Developing online strategies for a nonprofit organization is a constantly evolving challenge, and too often treated as a completely independent entity from the rest of the organization. Sadly, this constant flux and silo’d approach is one of the things that contributes to a lack of truly effective digital marketing efforts. To horribly paraphrase Olive Ann Burns, creating an online strategy is like pouring water into a Coke bottle, if you skeered, you can’t do it. If you approach it with the same care and planning as your direct response fundraising efforts, you won’t slosh a drop. The ALS Association is a recent example of an organization that wasn’t skeered to try something different and the return has been tremendous.
Can we all do an ice bucket challenge and get the same results? Maybe, maybe not. But we can all learn something from what they did and apply it to the effective tools and techniques that we have used for direct response fundraising for years. There was a time when someone did the very first run/walk fundraiser. Now activity-centered events have an entire genre of fundraising all their own. What will be the online fundraising cornerstone in 30 years? Who knows, but I’ll bet when we break it down to it’s core components, it will look pretty familiar and fit perfectly in your already robust CRM. (You do have a CRM, right?)Read More
I recently had the chance to participate in NTEN’s inaugural Leading Change Summit, a conference designed for nonprofit leaders. This was a very different sort of conference from NTC – with about 200 attendees, it was much more intimate and the sessions and keynotes were structured in longer chunks, allowing for deeper conversations. There were three track options to accelerate career development: Impact Leadership, Digital Strategy, or the Future of Technology. Here are several of the trends I noticed over the course of three days of conversations with nonprofit leaders.Read More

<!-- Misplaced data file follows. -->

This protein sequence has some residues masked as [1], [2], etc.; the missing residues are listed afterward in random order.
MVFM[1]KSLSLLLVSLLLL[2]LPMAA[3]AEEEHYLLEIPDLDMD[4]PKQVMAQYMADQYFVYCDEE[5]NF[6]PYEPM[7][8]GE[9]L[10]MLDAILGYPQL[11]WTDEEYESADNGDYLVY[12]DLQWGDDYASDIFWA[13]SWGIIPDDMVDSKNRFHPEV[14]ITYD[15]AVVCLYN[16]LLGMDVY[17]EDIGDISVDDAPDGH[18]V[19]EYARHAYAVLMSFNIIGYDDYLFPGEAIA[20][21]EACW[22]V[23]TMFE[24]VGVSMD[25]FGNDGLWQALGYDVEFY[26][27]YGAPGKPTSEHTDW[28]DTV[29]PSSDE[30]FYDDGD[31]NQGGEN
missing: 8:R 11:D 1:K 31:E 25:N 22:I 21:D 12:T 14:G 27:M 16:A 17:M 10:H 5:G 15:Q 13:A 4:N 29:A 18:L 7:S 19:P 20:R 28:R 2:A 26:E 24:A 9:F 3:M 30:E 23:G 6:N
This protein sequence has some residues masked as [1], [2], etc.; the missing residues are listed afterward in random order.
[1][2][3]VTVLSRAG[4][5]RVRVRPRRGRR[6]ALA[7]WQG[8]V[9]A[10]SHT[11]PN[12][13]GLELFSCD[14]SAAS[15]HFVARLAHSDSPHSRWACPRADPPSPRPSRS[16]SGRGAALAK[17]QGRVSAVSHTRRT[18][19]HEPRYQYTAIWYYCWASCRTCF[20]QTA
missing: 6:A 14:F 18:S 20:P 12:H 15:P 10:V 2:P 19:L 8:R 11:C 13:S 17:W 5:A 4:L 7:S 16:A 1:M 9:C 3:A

If you subscribe to any of the nonprofit news feeds that I do, you’ve seen a few (or more than a few) articles about Salesforce1 for Nonprofits and a slew of other “CRM” systems. Every one is all new, connects everything together, and makes it easy to do all the things a nonprofit needs to do to deliver on their mission. And while I’m always excited to have more technology companies take an interest in the needs of nonprofits (and we have a lot of needs), I want to give a little blog time back on the concept that is the core issue here: CRM – Constituent Relationship Management.Read More
While helping with the Salesforce Foundation office hours a few weeks ago, I was asked an excellent question. Someone asked if there was any place where they could find all the limitations/gotchas on Salesforce Activity records (i.e., Tasks and Events). While I had a few answers, I knew there must be more, and I realized I had never seen a single location describe all of them. I’ve collected all the major ones I could find from friends in the Salesforce Community, both nonprofit and for-profit. This includes fellow MVPs as well as gracious persons in the Power of Us HUB. Of course, you could scan through the Ideas site as well, but I think these are the ones that affect people the most and I’ve heard of more than once.
We’re covering the most important part of Change Management today: the people. Make sure you involve everyone, and involved them early when taking on a project like a Constituent Relationship Management (CRM) implementation. In order to do this you need identify a few key people to help be your cheerleaders throughout the implementation.
Core Leadership Team
Identify your core leadership team and cheerleaders who will spearhead the effort. CRM project leaders are the ambassadors of change. These leaders must be ready for the sustained effort of bringing the entire team along through the process.Read More